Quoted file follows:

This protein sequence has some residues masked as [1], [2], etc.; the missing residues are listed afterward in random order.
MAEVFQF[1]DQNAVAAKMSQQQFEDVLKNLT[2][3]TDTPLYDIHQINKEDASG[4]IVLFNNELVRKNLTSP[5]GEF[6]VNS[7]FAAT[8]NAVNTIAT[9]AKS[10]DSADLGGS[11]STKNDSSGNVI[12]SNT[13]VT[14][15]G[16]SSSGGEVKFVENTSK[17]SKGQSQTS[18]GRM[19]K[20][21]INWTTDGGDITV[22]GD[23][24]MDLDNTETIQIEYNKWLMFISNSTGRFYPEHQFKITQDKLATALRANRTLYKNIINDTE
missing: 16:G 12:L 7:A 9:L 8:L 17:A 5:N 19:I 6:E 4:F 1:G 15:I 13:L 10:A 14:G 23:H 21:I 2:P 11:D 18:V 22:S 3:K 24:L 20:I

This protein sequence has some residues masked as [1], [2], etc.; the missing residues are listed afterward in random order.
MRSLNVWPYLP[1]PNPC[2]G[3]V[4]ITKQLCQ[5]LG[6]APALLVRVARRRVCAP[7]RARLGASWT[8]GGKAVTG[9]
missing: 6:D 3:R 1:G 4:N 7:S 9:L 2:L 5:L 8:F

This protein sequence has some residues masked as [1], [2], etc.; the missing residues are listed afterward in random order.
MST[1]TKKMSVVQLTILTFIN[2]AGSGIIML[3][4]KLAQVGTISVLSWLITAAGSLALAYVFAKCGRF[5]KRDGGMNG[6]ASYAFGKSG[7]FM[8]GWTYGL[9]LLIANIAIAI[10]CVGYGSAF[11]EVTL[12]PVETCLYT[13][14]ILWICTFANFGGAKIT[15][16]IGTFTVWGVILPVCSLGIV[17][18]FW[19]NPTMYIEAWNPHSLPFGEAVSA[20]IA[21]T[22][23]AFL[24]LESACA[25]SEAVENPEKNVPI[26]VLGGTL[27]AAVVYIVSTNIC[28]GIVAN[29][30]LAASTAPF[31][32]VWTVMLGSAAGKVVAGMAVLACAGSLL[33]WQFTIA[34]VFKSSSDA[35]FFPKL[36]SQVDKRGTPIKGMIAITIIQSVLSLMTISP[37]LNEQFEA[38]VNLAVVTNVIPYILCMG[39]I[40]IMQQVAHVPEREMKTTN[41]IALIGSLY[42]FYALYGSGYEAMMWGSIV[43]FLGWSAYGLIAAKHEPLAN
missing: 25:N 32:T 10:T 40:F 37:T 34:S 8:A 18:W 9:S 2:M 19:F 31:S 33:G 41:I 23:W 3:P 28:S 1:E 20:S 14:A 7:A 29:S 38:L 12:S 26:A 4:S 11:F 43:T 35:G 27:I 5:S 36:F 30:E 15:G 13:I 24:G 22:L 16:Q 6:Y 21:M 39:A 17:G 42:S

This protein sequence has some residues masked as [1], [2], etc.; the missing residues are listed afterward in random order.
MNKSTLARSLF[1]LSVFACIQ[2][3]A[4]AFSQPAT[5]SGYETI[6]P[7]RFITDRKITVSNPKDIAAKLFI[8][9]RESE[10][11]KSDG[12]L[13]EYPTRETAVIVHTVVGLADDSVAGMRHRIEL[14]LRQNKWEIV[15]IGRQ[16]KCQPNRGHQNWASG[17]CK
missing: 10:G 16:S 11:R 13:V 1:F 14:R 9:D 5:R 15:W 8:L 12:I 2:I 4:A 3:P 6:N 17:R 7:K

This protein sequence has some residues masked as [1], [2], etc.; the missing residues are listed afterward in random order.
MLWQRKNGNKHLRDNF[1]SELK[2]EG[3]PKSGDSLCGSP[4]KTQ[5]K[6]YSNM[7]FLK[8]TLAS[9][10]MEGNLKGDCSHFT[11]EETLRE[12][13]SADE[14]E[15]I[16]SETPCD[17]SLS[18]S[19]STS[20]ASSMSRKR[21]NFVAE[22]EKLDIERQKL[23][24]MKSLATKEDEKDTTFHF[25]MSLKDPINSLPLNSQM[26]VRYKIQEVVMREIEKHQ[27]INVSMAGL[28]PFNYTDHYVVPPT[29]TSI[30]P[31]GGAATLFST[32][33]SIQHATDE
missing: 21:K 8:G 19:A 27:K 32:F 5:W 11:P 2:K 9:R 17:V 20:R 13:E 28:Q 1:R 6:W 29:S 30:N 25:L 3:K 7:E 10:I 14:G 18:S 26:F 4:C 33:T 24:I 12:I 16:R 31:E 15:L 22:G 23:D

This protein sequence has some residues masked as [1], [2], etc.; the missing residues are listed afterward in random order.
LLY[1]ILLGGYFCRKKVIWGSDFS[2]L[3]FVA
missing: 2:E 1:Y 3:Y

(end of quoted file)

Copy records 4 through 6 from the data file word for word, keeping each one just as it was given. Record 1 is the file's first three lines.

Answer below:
This protein sequence has some residues masked as [1], [2], etc.; the missing residues are listed afterward in random order.
MNKSTLARSLF[1]LSVFACIQ[2][3]A[4]AFSQPAT[5]SGYETI[6]P[7]RFITDRKITVSNPKDIAAKLFI[8][9]RESE[10][11]KSDG[12]L[13]EYPTRETAVIVHTVVGLADDSVAGMRHRIEL[14]LRQNKWEIV[15]IGRQ[16]KCQPNRGHQNWASG[17]CK
missing: 10:G 16:S 11:R 13:V 1:F 14:R 9:D 5:R 15:W 8:L 12:I 2:I 4:A 3:P 6:N 17:R 7:K

This protein sequence has some residues masked as [1], [2], etc.; the missing residues are listed afterward in random order.
MLWQRKNGNKHLRDNF[1]SELK[2]EG[3]PKSGDSLCGSP[4]KTQ[5]K[6]YSNM[7]FLK[8]TLAS[9][10]MEGNLKGDCSHFT[11]EETLRE[12][13]SADE[14]E[15]I[16]SETPCD[17]SLS[18]S[19]STS[20]ASSMSRKR[21]NFVAE[22]EKLDIERQKL[23][24]MKSLATKEDEKDTTFHF[25]MSLKDPINSLPLNSQM[26]VRYKIQEVVMREIEKHQ[27]INVSMAGL[28]PFNYTDHYVVPPT[29]TSI[30]P[31]GGAATLFST[32][33]SIQHATDE
missing: 21:K 8:G 19:A 27:K 32:F 5:W 11:P 2:K 9:R 17:V 20:R 13:E 28:Q 1:R 6:W 29:S 30:N 25:L 3:K 7:E 10:I 14:G 18:S 26:F 4:C 33:T 24:I 12:I 16:R 31:E 15:L 22:G 23:D

This protein sequence has some residues masked as [1], [2], etc.; the missing residues are listed afterward in random order.
LLY[1]ILLGGYFCRKKVIWGSDFS[2]L[3]FVA
missing: 2:E 1:Y 3:Y